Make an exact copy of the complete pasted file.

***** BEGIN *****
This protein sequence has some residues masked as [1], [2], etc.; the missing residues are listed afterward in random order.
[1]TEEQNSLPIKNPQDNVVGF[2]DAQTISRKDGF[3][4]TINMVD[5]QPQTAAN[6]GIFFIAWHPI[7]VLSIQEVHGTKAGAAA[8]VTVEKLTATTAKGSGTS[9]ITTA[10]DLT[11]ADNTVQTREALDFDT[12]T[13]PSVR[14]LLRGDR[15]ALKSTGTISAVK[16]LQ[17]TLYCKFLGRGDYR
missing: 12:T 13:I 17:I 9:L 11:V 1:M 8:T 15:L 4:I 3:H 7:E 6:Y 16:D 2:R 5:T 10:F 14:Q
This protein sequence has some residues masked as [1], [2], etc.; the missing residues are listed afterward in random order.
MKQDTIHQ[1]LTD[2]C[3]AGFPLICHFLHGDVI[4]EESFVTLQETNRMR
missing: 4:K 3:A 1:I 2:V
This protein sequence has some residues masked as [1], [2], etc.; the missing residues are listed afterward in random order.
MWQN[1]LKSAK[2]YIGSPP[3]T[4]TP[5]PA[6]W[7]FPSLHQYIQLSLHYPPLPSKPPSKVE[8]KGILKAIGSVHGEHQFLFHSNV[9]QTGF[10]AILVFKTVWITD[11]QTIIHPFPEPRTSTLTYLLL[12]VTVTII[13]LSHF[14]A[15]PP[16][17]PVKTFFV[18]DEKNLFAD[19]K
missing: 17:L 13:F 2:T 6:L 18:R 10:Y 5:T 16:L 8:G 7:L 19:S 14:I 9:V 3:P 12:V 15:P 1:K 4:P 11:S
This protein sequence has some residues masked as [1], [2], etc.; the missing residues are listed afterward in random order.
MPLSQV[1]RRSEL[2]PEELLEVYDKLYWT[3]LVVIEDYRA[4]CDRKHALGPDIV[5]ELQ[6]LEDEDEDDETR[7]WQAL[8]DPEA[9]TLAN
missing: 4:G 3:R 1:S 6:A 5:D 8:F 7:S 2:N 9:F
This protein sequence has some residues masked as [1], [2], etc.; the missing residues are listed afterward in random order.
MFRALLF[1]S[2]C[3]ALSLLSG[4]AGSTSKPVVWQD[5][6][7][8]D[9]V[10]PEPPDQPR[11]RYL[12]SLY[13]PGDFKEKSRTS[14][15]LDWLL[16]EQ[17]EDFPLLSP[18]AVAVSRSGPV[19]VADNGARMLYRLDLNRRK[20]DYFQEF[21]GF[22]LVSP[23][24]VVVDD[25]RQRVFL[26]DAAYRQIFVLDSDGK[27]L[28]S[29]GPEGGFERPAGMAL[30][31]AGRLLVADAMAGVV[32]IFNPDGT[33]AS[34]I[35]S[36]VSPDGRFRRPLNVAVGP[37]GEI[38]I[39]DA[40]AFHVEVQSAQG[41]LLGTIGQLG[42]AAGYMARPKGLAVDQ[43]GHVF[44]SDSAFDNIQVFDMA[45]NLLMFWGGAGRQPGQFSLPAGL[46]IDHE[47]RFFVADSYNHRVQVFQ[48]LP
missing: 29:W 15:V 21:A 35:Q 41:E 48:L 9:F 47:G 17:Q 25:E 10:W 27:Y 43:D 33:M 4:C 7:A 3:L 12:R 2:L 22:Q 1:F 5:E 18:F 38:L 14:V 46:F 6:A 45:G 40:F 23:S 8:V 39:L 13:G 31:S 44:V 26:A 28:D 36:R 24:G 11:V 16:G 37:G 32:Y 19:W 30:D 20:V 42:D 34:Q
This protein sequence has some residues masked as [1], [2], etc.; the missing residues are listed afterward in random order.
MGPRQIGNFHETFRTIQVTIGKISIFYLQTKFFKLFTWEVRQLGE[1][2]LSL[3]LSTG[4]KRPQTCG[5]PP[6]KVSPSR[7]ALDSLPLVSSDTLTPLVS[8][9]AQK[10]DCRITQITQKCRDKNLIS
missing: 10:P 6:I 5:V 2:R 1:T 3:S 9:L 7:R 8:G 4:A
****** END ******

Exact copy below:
This protein sequence has some residues masked as [1], [2], etc.; the missing residues are listed afterward in random order.
[1]TEEQNSLPIKNPQDNVVGF[2]DAQTISRKDGF[3][4]TINMVD[5]QPQTAAN[6]GIFFIAWHPI[7]VLSIQEVHGTKAGAAA[8]VTVEKLTATTAKGSGTS[9]ITTA[10]DLT[11]ADNTVQTREALDFDT[12]T[13]PSVR[14]LLRGDR[15]ALKSTGTISAVK[16]LQ[17]TLYCKFLGRGDYR
missing: 12:T 13:I 17:I 9:L 11:V 1:M 8:T 15:L 4:I 3:H 7:E 6:Y 16:D 2:R 5:T 10:F 14:Q
This protein sequence has some residues masked as [1], [2], etc.; the missing residues are listed afterward in random order.
MKQDTIHQ[1]LTD[2]C[3]AGFPLICHFLHGDVI[4]EESFVTLQETNRMR
missing: 4:K 3:A 1:I 2:V
This protein sequence has some residues masked as [1], [2], etc.; the missing residues are listed afterward in random order.
MWQN[1]LKSAK[2]YIGSPP[3]T[4]TP[5]PA[6]W[7]FPSLHQYIQLSLHYPPLPSKPPSKVE[8]KGILKAIGSVHGEHQFLFHSNV[9]QTGF[10]AILVFKTVWITD[11]QTIIHPFPEPRTSTLTYLLL[12]VTVTII[13]LSHF[14]A[15]PP[16][17]PVKTFFV[18]DEKNLFAD[19]K
missing: 17:L 13:F 2:T 6:L 18:R 10:Y 5:T 16:L 8:G 7:L 19:S 14:I 9:V 3:P 12:V 15:P 1:K 4:P 11:S
This protein sequence has some residues masked as [1], [2], etc.; the missing residues are listed afterward in random order.
MPLSQV[1]RRSEL[2]PEELLEVYDKLYWT[3]LVVIEDYRA[4]CDRKHALGPDIV[5]ELQ[6]LEDEDEDDETR[7]WQAL[8]DPEA[9]TLAN
missing: 4:G 3:R 1:S 6:A 5:D 8:F 7:S 2:N 9:F
This protein sequence has some residues masked as [1], [2], etc.; the missing residues are listed afterward in random order.
MFRALLF[1]S[2]C[3]ALSLLSG[4]AGSTSKPVVWQD[5][6][7][8]D[9]V[10]PEPPDQPR[11]RYL[12]SLY[13]PGDFKEKSRTS[14][15]LDWLL[16]EQ[17]EDFPLLSP[18]AVAVSRSGPV[19]VADNGARMLYRLDLNRRK[20]DYFQEF[21]GF[22]LVSP[23][24]VVVDD[25]RQRVFL[26]DAAYRQIFVLDSDGK[27]L[28]S[29]GPEGGFERPAGMAL[30][31]AGRLLVADAMAGVV[32]IFNPDGT[33]AS[34]I[35]S[36]VSPDGRFRRPLNVAVGP[37]GEI[38]I[39]DA[40]AFHVEVQSAQG[41]LLGTIGQLG[42]AAGYMARPKGLAVDQ[43]GHVF[44]SDSAFDNIQVFDMA[45]NLLMFWGGAGRQPGQFSLPAGL[46]IDHE[47]RFFVADSYNHRVQVFQ[48]LP
missing: 29:W 15:V 21:A 35:Q 41:E 48:L 9:F 47:G 17:Q 25:E 10:W 27:Y 43:D 33:M 4:C 7:A 3:L 12:R 2:L 22:Q 1:F 5:E 18:F 38:L 14:V 46:F 6:A 45:G 40:F 23:S 8:V 39:L 13:G 31:S 44:V 26:A 28:D 36:R 24:G 11:V 16:G 37:G 32:Y 19:W 30:D 20:V 42:D 34:Q
This protein sequence has some residues masked as [1], [2], etc.; the missing residues are listed afterward in random order.
MGPRQIGNFHETFRTIQVTIGKISIFYLQTKFFKLFTWEVRQLGE[1][2]LSL[3]LSTG[4]KRPQTCG[5]PP[6]KVSPSR[7]ALDSLPLVSSDTLTPLVS[8][9]AQK[10]DCRITQITQKCRDKNLIS
missing: 10:P 6:I 5:V 2:R 1:T 3:S 9:L 7:R 8:G 4:A